Cells, Volume 8, Issue 12 (December 2019) – 189 articles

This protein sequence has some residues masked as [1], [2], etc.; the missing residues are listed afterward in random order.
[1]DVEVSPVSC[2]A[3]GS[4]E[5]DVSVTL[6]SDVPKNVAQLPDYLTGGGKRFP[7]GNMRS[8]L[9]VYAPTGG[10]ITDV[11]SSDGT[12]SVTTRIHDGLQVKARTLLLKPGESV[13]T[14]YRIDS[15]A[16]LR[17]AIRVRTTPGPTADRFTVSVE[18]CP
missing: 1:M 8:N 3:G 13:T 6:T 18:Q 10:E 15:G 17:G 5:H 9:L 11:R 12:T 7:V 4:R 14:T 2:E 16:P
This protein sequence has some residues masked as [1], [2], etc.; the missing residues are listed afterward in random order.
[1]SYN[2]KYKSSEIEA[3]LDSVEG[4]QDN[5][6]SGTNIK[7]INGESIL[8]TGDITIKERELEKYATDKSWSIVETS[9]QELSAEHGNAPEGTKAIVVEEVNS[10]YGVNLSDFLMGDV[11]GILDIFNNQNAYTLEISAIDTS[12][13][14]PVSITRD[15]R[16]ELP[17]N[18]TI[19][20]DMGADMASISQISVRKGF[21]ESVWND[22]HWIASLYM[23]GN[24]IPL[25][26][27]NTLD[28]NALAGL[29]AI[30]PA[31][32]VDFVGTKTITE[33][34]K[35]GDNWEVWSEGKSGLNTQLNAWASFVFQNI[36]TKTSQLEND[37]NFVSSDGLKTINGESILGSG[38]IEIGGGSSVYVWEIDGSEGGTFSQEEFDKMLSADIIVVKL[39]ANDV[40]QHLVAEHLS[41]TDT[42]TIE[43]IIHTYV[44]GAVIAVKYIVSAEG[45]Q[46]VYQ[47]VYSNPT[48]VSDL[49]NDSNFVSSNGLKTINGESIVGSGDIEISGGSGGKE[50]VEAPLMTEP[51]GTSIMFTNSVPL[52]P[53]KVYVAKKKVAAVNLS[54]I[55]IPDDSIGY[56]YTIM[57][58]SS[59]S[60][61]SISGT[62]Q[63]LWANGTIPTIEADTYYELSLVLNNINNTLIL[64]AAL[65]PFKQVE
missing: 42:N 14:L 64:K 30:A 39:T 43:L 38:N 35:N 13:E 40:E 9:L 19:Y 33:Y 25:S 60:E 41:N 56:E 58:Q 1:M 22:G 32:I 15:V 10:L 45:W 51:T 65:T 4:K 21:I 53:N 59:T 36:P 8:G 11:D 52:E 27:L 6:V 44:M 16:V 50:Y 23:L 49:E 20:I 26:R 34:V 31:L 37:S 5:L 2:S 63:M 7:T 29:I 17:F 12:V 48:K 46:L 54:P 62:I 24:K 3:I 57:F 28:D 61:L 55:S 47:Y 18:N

Cover Story (view full-size image): Rheumatoid arthritis (RA) is a chronic inflammatory disease that causes progressive joint destruction over time. RA is characterized by extensive synovitis, cartilage erosion, and bone destruction by excessive immune and inflammatory responses. Synovial cells and immune cells produce inflammatory cytokines, such as IL-1, IL-6, and TNFα, and matrix metalloproteases (MMPs). Since NF-ĸB is a transcription factor that regulates the expression of inflammatory cytokines, including TNF-α and IL-6, and serves as a mediator for RANK signaling, selective inhibition of the classical NF-ĸB pathway appears to be a target for bone destruction of RA. NF-ĸB inhibitors, such as decoy oligonucleotides, NEMO-biding domain (NBD) peptide, TAT-IĸBα-super repressor, or IKKβ inhibitor, suppress bone destruction by suppressing local inflammation and RANK signaling. View this paper.
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